Or are you looking for Search the Archives?

Please complete the form to email this item.

Photograph - Untitled [Young lady points to 'Keep Britain White' graffiti at the International Personnel training centre in Balham]
  • Untitled [Young lady points to 'Keep Britain White' graffiti at the International Personnel training centre in Balham]
    Kenlock, Neil, born 1950
  • Enlarge image

Untitled [Young lady points to 'Keep Britain White' graffiti at the International Personnel training centre in Balham]

  • Object:

    Photograph

  • Place of origin:

    Balham (Photographed)

  • Date:

    1974 (Photographed)
    2011 (Printed)

  • Artist/Maker:

    Kenlock, Neil, born 1950 (Photographer)
    Grey, Barbara

  • Materials and Techniques:

    Gelatin silver print

  • Credit Line:

    Supported by the National Lottery through the Heritage Lottery Fund.

  • Museum number:

    E217-2012

  • Gallery location:

    Prints & Drawings Study Room, level C, case MB2A, shelf DR110

Photographer Neil Kenlock (born 1950) moved to South London from Jamaica in 1963 and became determined to document black pride in the face of racial prejudice. He became the official photographer for the civil rights activists the British Black Panthers, and took photographs for the early black British newspaper, West Indian World.

Kenlock’s photojournalism for West Indian World included recording instances of racism against the black British community. The ‘keep Britain white’ graffiti in this photograph defaced the door to a training centre for black women headed by a key member of the British Black Panther movement, David Udah. To prove that the graffiti was real Kenlock asked Barbara Grey, a woman working at the centre, to be part of the photograph.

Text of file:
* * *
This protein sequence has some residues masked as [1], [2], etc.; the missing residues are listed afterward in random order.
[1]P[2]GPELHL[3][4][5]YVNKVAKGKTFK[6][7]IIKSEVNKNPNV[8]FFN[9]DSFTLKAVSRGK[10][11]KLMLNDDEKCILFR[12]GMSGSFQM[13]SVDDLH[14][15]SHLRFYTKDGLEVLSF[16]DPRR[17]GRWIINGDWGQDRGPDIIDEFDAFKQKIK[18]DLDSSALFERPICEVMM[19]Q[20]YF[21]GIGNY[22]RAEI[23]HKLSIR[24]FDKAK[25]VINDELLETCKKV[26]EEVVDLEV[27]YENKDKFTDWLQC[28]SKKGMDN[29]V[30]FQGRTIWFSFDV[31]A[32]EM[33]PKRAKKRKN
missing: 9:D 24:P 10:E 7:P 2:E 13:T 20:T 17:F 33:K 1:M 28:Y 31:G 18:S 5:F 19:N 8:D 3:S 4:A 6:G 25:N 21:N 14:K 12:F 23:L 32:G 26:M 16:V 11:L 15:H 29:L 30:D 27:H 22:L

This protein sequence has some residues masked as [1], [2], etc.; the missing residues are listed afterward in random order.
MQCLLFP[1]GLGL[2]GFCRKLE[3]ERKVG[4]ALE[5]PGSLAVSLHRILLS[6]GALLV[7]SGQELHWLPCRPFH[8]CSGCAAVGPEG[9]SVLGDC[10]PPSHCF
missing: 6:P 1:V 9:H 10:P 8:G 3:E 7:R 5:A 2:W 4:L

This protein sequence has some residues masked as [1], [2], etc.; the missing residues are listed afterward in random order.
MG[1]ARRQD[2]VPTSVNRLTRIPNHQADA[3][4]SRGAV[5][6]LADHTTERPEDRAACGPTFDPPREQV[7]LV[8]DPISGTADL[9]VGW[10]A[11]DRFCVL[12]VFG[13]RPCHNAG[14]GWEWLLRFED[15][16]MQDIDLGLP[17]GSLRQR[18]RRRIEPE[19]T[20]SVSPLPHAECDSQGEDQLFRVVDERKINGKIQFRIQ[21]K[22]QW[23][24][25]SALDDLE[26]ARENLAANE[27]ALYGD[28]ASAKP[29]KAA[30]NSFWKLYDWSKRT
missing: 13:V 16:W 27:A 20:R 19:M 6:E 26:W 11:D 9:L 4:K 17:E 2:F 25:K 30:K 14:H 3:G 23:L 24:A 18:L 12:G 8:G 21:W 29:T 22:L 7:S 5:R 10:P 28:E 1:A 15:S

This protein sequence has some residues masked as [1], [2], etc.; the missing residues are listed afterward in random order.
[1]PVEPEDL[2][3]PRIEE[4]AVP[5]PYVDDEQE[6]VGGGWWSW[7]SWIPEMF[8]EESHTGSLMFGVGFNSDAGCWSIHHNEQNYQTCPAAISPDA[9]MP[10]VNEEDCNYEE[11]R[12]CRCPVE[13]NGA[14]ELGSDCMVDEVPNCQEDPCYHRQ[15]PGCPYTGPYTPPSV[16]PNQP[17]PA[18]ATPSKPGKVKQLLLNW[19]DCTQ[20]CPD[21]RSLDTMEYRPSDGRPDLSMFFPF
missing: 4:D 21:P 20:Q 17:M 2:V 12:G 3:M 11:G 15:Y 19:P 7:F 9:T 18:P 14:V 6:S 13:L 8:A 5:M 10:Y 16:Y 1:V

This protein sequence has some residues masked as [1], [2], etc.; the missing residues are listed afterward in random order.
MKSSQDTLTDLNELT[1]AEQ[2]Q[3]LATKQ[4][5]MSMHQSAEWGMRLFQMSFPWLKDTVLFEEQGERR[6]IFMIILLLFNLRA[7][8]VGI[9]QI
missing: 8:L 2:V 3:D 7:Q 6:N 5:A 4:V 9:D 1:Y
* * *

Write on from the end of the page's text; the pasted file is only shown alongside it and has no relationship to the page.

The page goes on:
The V&A acquired ten photographs by Kenlock alongside work by his contemporaries Charlie Phillips and Armet Francis as part of the Staying Power project. Staying Power is a five year partnership between the V&A and Black Cultural Archives. The project aims to explore black British experience from the 1950s to the 1990s through photographs acquired by the V&A and oral histories conducted by Black Cultural Archives.

Physical description

A black and white photograph of a young black woman standing in front of a doorway, pointing to graffiti on the door which reads 'KEEP BRITAIN WHITE'. She wears a long skirt and cardigan. A sign at the top of the door reads 'INTERNATIONAL PERSONNEL' with further text underneath this heading.

Place of Origin

Balham (Photographed)

Date

1974 (Photographed)
2011 (Printed)

Artist/maker

Kenlock, Neil, born 1950 (Photographer)
Grey, Barbara

Materials and Techniques

Gelatin silver print

Dimensions

Height: 45.6 cm Image size, Width: 30.7 cm Image size, Height: 58.7 cm Paper size, Width: 50.0 cm Paper size

Object history note

The V&A acquired this photograph as part of the Staying Power project. Staying Power is a five year partnership between the V&A and Black Cultural Archives. The project aims to explore black British experience from the 1950s to the 1990s through photographs acquired by the V&A and oral histories conducted by Black Cultural Archives.

Descriptive line

Photograph by Neil Kenlock, 'Untitled [Young lady points to 'Keep Britain White' graffiti at the International Personnel training centre in Balham]', gelatin silver print, London, 1974, printed 2011

Materials

Photographic paper

Techniques

Gelatin silver process; Photography

Subjects depicted

Doors; Secretaries; Graffiti; Racism

Categories

Black History; Politics; African Diaspora; Photographs

Collection

Prints, Drawings & Paintings Collection

Large image request

Please confirm you are using these images within the following terms and conditions, by acknowledging each of the following key points:

Please let us know how you intend to use the images you will be downloading.